Visitors can carry guns openly in Virginia parks

Visitors can carry guns openly in Virginia parks

This is a discussion on Visitors can carry guns openly in Virginia parks within the Open Carry Issues & Discussions forums, part of the Defensive Carry Discussions category; Visitors can carry guns openly in Virginia parks Activists waited a long time for change By David Sherfinski - The Washington Times Tuesday, May 1, ...

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Thread: Visitors can carry guns openly in Virginia parks

  1. #1
    VIP Member Array Spirit51's Avatar
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    Visitors can carry guns openly in Virginia parks

    Visitors can carry guns openly in Virginia parks
    Activists waited a long time for change

    By David Sherfinski

    -

    The Washington Times

    Tuesday, May 1, 2012

    A long-standing prohibition on openly carrying guns in Virginia state parks is set to officially end Monday, a victory for gun rights advocates after a protracted political battle that spanned four administrations.

    More than a year in the making, the state code is being changed after Gov. Bob McDonnell in January 2011 ordered the Department of Conservation and Recreation to stop enforcing the regulation banning guns from parks.

    The section has been part of the code or department regulations since at least 1965, and likely since the state park system was created in 1936, according to state documents.

    Republicans for a decade have sought to clarify whether the state has legal authority to enforce gun bans and were supported by opinions from two GOP attorneys general — one of them being Mr. McDonnell.

    “This was just a lingering issue from the previous administration that was on the radar of the folks at the Department of Conservation and Recreation,” McDonnell spokesman Jeff Caldwell said. “The governor made the decree a year ago to allow this. The [regulations] that we’re going through now are just catching up to policy.”

    Philip Van Cleave, president of the Virginia Citizens Defense League, said changing the regulation carries more significance than a mere letter or directive because it will make it more difficult for future governors to undo.

    “We’re glad to see that formally done,” he said. “When McDonnell got in, we got some things fixed that should have gotten fixed a long time ago.”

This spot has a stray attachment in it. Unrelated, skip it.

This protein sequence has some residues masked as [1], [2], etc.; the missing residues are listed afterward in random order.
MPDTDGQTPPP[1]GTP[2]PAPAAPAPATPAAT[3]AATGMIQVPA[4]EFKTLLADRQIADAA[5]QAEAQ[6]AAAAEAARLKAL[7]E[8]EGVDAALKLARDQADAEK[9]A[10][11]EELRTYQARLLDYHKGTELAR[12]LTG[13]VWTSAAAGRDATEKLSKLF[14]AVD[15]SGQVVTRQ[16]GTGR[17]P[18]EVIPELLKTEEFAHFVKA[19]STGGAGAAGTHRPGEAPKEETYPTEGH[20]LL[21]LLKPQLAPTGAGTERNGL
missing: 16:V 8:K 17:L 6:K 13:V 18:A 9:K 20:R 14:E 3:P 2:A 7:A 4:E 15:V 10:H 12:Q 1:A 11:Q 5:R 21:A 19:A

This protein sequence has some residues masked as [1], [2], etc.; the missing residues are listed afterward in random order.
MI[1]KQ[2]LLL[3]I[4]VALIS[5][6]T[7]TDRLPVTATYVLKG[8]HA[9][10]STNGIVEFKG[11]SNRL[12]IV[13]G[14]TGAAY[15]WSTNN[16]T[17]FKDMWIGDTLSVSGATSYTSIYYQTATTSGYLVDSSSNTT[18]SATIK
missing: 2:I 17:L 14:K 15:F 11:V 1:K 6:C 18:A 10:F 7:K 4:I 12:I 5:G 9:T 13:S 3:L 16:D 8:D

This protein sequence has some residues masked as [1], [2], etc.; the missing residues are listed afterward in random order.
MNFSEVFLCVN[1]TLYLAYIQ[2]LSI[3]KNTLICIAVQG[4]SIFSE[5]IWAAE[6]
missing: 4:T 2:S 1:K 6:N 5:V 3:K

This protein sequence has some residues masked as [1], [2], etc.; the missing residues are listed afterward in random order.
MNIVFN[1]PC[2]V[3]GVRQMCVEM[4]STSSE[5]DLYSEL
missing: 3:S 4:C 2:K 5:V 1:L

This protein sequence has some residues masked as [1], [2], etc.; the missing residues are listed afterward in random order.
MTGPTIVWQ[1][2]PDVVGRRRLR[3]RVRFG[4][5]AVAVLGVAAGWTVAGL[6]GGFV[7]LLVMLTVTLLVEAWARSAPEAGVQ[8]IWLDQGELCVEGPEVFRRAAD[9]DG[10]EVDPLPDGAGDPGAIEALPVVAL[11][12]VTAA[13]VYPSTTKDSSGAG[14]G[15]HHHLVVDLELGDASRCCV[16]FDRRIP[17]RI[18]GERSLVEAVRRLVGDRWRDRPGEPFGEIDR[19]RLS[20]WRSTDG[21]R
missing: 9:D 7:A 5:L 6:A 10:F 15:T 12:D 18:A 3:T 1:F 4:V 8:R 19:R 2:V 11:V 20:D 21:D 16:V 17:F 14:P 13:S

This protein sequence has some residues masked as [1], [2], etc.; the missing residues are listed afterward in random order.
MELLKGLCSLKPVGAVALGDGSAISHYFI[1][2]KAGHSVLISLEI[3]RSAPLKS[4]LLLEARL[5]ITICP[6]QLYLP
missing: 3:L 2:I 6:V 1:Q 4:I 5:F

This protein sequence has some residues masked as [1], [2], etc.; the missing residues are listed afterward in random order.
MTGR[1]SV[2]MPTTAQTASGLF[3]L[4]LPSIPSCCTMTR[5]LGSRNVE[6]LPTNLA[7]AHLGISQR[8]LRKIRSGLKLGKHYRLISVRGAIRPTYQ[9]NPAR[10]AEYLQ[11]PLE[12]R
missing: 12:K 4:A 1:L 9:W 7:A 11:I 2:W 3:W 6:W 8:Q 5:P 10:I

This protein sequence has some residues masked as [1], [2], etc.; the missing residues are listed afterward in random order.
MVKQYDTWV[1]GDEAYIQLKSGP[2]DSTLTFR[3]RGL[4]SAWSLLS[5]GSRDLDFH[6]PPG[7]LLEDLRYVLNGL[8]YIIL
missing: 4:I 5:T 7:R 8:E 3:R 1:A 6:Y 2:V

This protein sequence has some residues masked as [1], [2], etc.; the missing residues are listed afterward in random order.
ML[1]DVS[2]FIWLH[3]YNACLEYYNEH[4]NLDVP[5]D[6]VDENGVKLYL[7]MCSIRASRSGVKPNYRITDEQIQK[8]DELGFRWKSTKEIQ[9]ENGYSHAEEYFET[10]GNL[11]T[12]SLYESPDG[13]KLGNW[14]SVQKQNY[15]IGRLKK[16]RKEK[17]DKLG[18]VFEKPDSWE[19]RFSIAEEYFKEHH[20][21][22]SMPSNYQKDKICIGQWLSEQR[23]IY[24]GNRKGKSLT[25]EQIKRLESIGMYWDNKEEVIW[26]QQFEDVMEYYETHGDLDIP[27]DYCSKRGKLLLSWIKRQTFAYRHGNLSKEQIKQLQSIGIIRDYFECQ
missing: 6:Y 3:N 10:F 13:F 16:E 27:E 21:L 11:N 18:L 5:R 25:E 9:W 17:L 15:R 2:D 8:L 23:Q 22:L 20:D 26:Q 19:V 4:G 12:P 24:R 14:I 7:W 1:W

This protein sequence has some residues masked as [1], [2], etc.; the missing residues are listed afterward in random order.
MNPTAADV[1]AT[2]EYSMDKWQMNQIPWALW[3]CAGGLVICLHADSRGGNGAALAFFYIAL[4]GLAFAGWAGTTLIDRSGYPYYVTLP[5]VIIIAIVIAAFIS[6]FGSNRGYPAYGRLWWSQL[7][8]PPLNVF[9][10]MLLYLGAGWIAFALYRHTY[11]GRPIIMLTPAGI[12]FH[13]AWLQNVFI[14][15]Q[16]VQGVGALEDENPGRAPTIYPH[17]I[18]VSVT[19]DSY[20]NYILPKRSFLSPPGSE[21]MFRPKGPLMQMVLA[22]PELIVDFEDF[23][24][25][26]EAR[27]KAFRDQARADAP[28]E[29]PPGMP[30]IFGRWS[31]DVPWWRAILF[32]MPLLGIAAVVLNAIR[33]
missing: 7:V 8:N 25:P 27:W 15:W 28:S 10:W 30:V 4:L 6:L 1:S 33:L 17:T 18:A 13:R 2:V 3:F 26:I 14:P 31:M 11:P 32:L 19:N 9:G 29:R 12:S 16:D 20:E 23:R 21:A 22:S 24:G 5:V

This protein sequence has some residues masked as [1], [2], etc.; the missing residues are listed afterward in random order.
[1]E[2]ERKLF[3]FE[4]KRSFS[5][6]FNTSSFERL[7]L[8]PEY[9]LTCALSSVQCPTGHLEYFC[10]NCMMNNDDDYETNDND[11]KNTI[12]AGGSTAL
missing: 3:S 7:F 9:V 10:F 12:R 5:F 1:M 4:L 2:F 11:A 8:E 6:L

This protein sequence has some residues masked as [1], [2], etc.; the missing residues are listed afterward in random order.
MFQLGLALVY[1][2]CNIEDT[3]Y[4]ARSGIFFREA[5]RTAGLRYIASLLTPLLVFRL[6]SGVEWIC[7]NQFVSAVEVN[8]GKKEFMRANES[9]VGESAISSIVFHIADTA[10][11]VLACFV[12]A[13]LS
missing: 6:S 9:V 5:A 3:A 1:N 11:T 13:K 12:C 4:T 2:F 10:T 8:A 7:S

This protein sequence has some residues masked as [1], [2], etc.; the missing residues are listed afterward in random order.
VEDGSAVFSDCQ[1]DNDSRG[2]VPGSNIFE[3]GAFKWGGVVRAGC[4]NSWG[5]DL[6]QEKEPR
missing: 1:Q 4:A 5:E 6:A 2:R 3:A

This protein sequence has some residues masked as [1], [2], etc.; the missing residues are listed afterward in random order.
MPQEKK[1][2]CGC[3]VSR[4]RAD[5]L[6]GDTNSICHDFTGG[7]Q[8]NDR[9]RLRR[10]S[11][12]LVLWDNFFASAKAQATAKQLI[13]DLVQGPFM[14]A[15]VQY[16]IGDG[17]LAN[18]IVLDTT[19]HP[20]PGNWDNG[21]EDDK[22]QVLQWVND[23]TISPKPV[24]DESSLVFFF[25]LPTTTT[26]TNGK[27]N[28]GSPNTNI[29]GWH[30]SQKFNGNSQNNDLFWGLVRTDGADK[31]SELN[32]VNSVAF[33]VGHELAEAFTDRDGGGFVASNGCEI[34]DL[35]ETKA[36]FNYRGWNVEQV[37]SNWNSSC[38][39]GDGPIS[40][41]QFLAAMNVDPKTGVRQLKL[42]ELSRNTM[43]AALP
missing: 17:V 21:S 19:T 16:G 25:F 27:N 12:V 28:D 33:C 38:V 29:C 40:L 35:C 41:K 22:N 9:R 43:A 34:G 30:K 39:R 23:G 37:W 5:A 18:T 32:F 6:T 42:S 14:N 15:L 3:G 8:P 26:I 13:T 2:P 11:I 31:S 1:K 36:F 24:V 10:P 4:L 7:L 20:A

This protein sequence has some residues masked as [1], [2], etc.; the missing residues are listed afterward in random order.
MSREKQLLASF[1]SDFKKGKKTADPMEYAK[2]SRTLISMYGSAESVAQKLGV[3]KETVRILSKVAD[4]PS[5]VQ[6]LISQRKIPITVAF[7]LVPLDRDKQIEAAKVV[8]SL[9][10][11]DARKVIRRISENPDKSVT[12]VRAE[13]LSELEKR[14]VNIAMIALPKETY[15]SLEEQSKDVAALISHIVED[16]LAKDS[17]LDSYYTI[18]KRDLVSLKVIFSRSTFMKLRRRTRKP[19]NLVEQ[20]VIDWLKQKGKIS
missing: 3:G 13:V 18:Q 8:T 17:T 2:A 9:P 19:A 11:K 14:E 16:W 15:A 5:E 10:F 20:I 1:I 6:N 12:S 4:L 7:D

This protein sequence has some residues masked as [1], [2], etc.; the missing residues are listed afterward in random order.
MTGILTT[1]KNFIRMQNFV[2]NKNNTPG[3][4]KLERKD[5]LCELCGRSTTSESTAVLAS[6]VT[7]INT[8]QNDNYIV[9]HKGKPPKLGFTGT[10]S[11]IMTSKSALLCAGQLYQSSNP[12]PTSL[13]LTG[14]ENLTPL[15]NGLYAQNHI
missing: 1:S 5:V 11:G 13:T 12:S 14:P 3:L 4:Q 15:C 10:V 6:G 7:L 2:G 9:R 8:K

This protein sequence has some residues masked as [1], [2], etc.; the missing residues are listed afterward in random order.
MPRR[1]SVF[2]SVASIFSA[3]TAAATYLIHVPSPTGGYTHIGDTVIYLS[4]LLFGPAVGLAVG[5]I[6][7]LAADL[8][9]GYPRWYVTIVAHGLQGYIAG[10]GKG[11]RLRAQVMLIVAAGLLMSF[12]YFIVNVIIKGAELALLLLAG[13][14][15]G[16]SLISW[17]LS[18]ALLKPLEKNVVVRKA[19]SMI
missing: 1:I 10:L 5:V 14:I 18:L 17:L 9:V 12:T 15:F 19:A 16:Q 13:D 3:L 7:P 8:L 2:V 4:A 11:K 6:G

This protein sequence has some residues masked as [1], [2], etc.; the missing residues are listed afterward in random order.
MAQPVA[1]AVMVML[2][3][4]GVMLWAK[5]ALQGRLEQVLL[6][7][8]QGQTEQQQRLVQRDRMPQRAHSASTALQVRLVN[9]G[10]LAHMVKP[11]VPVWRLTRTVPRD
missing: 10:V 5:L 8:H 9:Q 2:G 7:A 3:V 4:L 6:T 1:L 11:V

He pointed to a bill that allows concealed handgun permit holders to carry guns into restaurants that serve alcohol, as long as they don’t drink. The bill was signed into law by Mr. McDonnell in 2010 after measures were vetoed by Democrat Tim Kaine, Mr. McDonnell’s predecessor, the previous two years.

    Concealed carry of guns, which requires a permit, was already allowed in Virginia parks. Permit holders have to be at least 21 years old, demonstrate proficiency with a gun and undergo a background check.

    People 18 and older in Virginia who can legally own a gun can carry one openly in the state without a permit, as long as it’s visible and holstered. But they were not allowed to bring a gun into a state park. Repealing that regulation affects a significantly larger swath of the gun-owning population because there are far more legal gun owners than concealed-carry permit holders.

    Mr. McDonnell in overturning the ban cited the 2008 legal opinion he issued as attorney general saying the department lacked the authority to enforce the regulation. An earlier opinion, issued in 2001 under Randolph A. Beales, concluded that the department had the authority to regulate concealed weapons in state parks.

    In 2002, Attorney General Jerry Kilgore, a Republican, issued an official opinion concluding that the department exceeded its authority by banning the concealed carry of handguns by valid permit holders.

    As governor, Mark R. Warner, a Democrat, told the department to amend the regulation in line with the opinion, and the amendments allowing concealed carry became effective in February 2003.

    But open carry was a different story, Mr. Kaine said.

    Mr. Kaine in 2009 disregarded Mr. McDonnell’s legal opinion and instructed the department to continue enforcing the open-carry ban.